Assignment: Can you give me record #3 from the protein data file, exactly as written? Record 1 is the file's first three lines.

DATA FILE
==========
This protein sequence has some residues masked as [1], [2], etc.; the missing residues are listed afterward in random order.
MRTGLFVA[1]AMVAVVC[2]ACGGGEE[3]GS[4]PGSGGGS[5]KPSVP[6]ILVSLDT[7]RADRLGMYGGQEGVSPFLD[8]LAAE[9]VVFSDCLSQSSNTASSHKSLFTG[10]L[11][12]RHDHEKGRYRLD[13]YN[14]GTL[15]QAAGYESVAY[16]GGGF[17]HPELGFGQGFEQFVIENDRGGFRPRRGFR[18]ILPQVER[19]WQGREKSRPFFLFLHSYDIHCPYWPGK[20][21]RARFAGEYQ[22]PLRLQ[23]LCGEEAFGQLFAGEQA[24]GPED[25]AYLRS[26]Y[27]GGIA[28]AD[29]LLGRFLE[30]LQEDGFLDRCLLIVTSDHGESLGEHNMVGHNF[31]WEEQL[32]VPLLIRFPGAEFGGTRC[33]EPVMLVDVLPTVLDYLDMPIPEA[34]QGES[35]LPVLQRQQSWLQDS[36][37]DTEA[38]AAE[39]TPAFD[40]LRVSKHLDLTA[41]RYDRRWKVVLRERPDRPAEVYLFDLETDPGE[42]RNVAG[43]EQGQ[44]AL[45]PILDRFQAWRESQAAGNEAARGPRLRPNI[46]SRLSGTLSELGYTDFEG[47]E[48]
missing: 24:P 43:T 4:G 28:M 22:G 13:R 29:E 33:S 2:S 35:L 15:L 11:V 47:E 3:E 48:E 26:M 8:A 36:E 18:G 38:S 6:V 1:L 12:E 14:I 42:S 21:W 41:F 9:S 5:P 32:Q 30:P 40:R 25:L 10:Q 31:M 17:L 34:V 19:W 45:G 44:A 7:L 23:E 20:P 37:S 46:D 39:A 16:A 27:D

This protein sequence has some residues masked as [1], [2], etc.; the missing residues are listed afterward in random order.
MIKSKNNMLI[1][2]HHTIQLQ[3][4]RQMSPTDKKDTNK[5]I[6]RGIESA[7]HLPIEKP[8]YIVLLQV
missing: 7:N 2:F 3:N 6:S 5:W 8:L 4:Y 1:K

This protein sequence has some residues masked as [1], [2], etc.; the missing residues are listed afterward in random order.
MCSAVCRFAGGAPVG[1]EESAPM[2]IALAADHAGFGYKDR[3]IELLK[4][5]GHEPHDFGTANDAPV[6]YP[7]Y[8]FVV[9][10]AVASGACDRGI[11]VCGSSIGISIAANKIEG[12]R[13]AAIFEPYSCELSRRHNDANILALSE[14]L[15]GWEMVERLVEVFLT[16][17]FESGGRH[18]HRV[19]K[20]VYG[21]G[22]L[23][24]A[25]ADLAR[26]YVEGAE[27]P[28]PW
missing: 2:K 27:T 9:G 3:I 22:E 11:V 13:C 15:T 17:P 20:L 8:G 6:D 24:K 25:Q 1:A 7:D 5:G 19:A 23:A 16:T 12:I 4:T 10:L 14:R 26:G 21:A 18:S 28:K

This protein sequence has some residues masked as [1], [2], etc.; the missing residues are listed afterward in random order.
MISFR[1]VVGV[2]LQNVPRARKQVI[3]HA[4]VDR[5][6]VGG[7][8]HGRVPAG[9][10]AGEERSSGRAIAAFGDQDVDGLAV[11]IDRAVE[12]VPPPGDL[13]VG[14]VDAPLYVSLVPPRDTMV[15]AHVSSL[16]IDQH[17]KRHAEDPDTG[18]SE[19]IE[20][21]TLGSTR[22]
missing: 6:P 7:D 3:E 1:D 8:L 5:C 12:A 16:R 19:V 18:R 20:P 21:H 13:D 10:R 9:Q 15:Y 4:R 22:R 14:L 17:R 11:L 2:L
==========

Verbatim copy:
This protein sequence has some residues masked as [1], [2], etc.; the missing residues are listed afterward in random order.
MCSAVCRFAGGAPVG[1]EESAPM[2]IALAADHAGFGYKDR[3]IELLK[4][5]GHEPHDFGTANDAPV[6]YP[7]Y[8]FVV[9][10]AVASGACDRGI[11]VCGSSIGISIAANKIEG[12]R[13]AAIFEPYSCELSRRHNDANILALSE[14]L[15]GWEMVERLVEVFLT[16][17]FESGGRH[18]HRV[19]K[20]VYG[21]G[22]L[23][24]A[25]ADLAR[26]YVEGAE[27]P[28]PW
missing: 2:K 27:T 9:G 3:I 22:E 11:V 13:C 15:T 17:P 20:L 8:G 6:D 24:K 25:Q 1:A 7:D 5:G 19:A 23:A 16:T 12:I 4:T 10:L 14:R 26:G 21:A 18:S 28:K